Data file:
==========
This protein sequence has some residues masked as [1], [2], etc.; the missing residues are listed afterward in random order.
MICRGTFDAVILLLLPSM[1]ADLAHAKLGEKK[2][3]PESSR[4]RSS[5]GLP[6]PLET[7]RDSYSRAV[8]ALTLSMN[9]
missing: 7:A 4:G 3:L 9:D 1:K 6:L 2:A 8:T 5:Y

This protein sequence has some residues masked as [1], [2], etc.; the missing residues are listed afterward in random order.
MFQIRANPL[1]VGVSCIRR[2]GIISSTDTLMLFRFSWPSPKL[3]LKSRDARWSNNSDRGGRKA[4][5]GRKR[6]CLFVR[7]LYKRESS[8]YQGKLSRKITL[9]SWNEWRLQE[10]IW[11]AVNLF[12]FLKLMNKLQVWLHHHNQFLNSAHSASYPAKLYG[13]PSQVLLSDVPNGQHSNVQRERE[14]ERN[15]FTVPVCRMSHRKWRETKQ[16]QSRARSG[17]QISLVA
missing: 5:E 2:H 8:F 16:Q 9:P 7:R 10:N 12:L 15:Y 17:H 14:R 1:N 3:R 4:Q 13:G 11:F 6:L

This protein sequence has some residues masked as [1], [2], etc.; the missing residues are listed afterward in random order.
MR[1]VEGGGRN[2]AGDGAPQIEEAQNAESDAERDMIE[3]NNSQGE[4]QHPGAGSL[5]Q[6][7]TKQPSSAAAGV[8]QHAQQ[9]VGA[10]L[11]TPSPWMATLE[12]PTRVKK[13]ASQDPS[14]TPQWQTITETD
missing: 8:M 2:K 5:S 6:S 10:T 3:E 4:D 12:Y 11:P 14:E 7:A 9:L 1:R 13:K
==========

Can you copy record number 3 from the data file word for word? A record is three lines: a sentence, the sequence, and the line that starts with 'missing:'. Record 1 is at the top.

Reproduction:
This protein sequence has some residues masked as [1], [2], etc.; the missing residues are listed afterward in random order.
MR[1]VEGGGRN[2]AGDGAPQIEEAQNAESDAERDMIE[3]NNSQGE[4]QHPGAGSL[5]Q[6][7]TKQPSSAAAGV[8]QHAQQ[9]VGA[10]L[11]TPSPWMATLE[12]PTRVKK[13]ASQDPS[14]TPQWQTITETD
missing: 8:M 2:K 5:S 6:S 10:T 3:E 4:D 12:Y 11:P 14:E 7:A 9:L 1:R 13:K